The U.S. consumer faces a “critical moment” waiting to hear what could happen next “as inflation continues to ease and the Federal Reserve decides when it will lower interest rates, according to analysis from National Retail Federation Chief Economist Jack Kleinhenz, in the latest NRF’s Monthly Economic Review for July 2024.

“Today we’re waiting once again,” Kleinhenz said, referring to a point in 2017 when economists were waiting to see if fast economic growth and low unemployment would cause an increase in inflation. “Much like 2017, the economy is going strong, and the labor market is still relatively tight. But this time, we’re waiting for inflation to come down, and we’re also waiting for the Federal Reserve to decide on when to lower interest rates.”

As it has over the past two years, he said the Fed must balance using high interest rates to reduce inflation with the risk that keeping rates too high for too long could slow the economy to the point of recession.

“We’re at a critical moment as consumers, businesses, investors, and others wait to learn how they will need to adjust their plans for future economic conditions,” Kleinhenz added. “Fortunately, the risks for monetary policy look balanced at the moment.”

Kleinhenz’s comments are in the July issue of the NRF’s Monthly Economic Review, which reports year-over-year gross domestic product growth dropped from 3.4 percent in the fourth quarter of 2023 to 1.4 percent in the first quarter of 2024, its lowest since the spring of 2022. A key contributor to the deceleration was slower consumer activity, a goal of high interest rates intended to curtail inflation without causing a recession.

According to the report, year-over-year inflation, as measured by the Personal Consumption Expenditures Price Index, dropped from 3.4 percent in the first quarter of 2024 to 2.6 percent in May 2024, the second month of the second quarter. Most of the inflation came in the price of services, up 3.9 percent in May, while prices for goods were down 0.1 percent.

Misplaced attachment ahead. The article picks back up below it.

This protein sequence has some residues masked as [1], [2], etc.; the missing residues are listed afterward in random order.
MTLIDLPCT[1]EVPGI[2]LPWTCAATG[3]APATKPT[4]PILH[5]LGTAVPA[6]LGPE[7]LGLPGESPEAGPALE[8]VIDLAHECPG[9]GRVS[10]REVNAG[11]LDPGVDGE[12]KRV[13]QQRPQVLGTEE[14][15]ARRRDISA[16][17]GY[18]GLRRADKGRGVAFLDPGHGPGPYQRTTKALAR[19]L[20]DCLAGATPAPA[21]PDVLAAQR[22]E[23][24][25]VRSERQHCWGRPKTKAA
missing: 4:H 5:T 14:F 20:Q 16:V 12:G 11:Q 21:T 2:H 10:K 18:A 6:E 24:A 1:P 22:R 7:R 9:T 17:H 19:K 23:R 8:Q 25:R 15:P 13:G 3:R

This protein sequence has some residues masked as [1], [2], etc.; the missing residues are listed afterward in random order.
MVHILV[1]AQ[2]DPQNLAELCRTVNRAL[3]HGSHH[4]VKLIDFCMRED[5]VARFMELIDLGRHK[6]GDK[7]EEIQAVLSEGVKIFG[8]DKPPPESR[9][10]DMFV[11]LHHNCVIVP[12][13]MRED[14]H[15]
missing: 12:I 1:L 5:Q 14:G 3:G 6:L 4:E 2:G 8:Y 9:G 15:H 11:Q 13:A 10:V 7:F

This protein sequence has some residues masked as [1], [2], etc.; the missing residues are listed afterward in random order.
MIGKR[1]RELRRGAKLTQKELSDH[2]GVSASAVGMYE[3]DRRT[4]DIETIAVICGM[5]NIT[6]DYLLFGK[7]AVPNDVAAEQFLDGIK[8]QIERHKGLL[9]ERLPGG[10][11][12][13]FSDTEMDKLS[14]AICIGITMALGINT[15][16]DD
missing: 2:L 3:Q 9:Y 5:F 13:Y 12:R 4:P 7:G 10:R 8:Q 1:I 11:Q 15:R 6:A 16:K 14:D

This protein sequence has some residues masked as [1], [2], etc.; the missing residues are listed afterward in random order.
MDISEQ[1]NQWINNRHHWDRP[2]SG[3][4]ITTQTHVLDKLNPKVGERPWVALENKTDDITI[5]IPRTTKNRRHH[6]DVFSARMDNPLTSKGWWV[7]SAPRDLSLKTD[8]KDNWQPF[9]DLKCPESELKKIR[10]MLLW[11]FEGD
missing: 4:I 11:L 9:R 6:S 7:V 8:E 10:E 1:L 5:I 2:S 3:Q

“The Fed likely welcomed data that showed household income, spending and savings were all healthy in May, demonstrating that the economy is growing at a slower-but-steady pace,” Kleinhenz said. “The U.S. economy looks resilient enough for the Fed to wait and has afforded the Fed time to do so.”

According to the NRF’s report, Disposable Personal Income was up 3.7 percent year-over-year in May, while Personal Consumption was up 5.1 percent and the savings rate rose to 3.9 percent, its highest level in four months. In addition, Kleinhenz said the labor market “continues to display resilience” and has driven income growth ahead of inflation. Employment rebounded strongly in May, gaining 272,000 jobs following a 165,000 job increase in April. Average monthly job gains through May 2024 were 248,000, just under the 2023 average of 251,000.

The University of Michigan’s Consumer Sentiment Survey for June 2024 found concerns about the effect of high prices and slowing wage growth on families’ finances but that consumers were confident inflation would continue to moderate.

To read the NRF’s Monthly Economic Review for July 2024, go here.